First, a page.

But then I found a much better approach: Don't design puzzles, design challenges. Put an obstacle in the players way, but just don't think about a solution for it yourself. See what the players come up with to solve it and reward creativity and out-of-the-box thinking. When the players come up with an original solution you would have never imagined, just try to roll with it.

Let's take, for example, your door puzzle. A door magically warded against pureness is a possible obstacle. Confusing it by carrying a corrupted item would be one solution, but it is by far not the only one.

One idea most players would try is cracking it open by force. Boring and uncreative, but when they are amazingly strong it could still work. I would let them roll with a challenge rating which is so astronomical that their chance of success is practically zero, and punish them for failing by zapping them with magic damage, but when they win against all odds, good for them.

Another solution would be to dispel it with magic. Slightly more creative, but still boring. I would let them try with a high CR and when they fail, wasting the spell is punishment enough.

They could try to pass it mentally by trying to think corrupt thoughts while opening it. This could get interesting and might be an entertaining RP situation. Depending on what kind of thoughts they come up with and how much in-character it is, I might give each character a more or less easy roll.

Or they could come up with some other obscure solution I don't see and might never come up with myself.

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This is exactly what I do for my Shadowrun group. But I think the OP's group doesn't want to problem solve with anything more than might right now. But this is definitely good advice. +1 –  Codeacula Jul 10 at 12:00
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+1 Maybe this doesn't address the whole problem, but it does detect a problem. It took me several years to notice this. I used to be desperate when my players tried silly approaches instead of taking my clever one. Then, when revealed, my players found silly my clever solution. So I learned to allow players get away with solutions I don't 100% see, because they won't either share 100% my logic. –  Flamma Jul 10 at 12:58
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Something that I've done to help my players in those situations is to have them make a kind of "intuition check." Basically tell them to make an INT or WIS check, whichever is better for them, and then give them some hint or clue based on the result.

If your players are having trouble with a puzzle even after you give them more obvious hints, this could help you move the game along without feeling too forced. Your players like rolling dice more than solving puzzles, so make it possible for them to do both. And since you get to choose the DC and what information they get from the check it is exactly as helpful as you want it to be.

Using your example with the naughty door, a low intuition check might let them realize that if they use all four items one of them is bound to work. A higher check might let them realize that a bloody knife is less pure than a cucumber. You are still leading them to the answers, but this way might make it feel like their characters are more involved. A Wizard or Rogue with high INT should be able to come up with a clever solution even if the player driving them can't.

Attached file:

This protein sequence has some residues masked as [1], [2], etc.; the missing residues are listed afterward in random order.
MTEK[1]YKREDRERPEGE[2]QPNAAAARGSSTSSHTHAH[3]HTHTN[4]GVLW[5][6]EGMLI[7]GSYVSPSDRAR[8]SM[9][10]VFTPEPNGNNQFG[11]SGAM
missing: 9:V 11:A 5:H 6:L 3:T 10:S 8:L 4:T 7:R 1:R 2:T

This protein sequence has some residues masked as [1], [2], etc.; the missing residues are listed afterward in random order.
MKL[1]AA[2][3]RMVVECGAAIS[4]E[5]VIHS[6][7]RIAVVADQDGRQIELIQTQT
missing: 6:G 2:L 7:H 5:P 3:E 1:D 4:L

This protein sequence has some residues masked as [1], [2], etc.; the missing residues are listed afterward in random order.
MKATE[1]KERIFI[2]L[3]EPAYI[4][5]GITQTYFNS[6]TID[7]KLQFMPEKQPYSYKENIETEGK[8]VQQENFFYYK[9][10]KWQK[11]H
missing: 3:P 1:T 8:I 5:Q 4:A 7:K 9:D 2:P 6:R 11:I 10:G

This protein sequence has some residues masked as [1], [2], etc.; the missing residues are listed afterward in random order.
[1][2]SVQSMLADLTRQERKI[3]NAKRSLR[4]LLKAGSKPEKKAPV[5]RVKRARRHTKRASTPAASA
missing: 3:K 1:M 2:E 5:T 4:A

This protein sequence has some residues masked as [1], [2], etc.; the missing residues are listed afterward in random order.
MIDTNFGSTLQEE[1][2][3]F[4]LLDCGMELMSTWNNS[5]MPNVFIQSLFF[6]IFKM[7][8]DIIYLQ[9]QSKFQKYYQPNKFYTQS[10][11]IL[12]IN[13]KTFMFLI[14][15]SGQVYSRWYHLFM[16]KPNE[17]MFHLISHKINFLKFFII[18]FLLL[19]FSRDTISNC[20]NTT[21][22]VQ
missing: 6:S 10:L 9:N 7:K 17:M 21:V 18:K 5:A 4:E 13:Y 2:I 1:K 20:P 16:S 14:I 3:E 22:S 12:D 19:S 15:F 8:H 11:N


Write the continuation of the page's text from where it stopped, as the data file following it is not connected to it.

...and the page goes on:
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+1 for a solution within the scope of the game. –  DCShannon Jul 9 at 22:13
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~ Of nudges and dice rolls ~

The main task of the GM is to keep players in character and involved in what's happening. They have two tools to do this; content, and rules.

The content way

From complex riddles, to gentle nudges, to characters outright stating what to do, your world can be full of hints, tips and tricks that your players can pick up on. A waterfall before you reach an un-crossable river of lava. A slight breeze in a seemingly inescapable cave-in. The elf yelling "Someone pull out a wand of shatter!"

Your "hint" (telling characters about the shatter spell) was brilliant. The fact that they missed it leads us to method number two:

The rules way

Roll the dice. You don't wait for your players to shout "I JUMP OUT OF THE WAY!" when there's an arrow coming at them (could be fun to do, though), so you don't have to make them come up with an answer they don't know either.

If someone tries to light a fire while in combat, roll a d20. They'll think it's to see if it works, but really it could be an intelligence check. The dumb ogre might end up actually trying to light a fire with his hand, but the nearby wizard might tell him to stand up and fight instead, as he successfully passed his intelligence check.

Same for the wand. Roll to see who remembers about it.

Applying the two

In general, it's a good idea to use both of these, in that order. Depending on the nature of your group of players, you'll end up doing one more than the others, but that's just fine.

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Think about creating "Key Items" that will play a part in the narrative. Don't necessarily tell the players which item will solve what challenge, but its something that you can do consistently enough so that eventually the players will clue into the fact that they might need an important item to solve a puzzle later.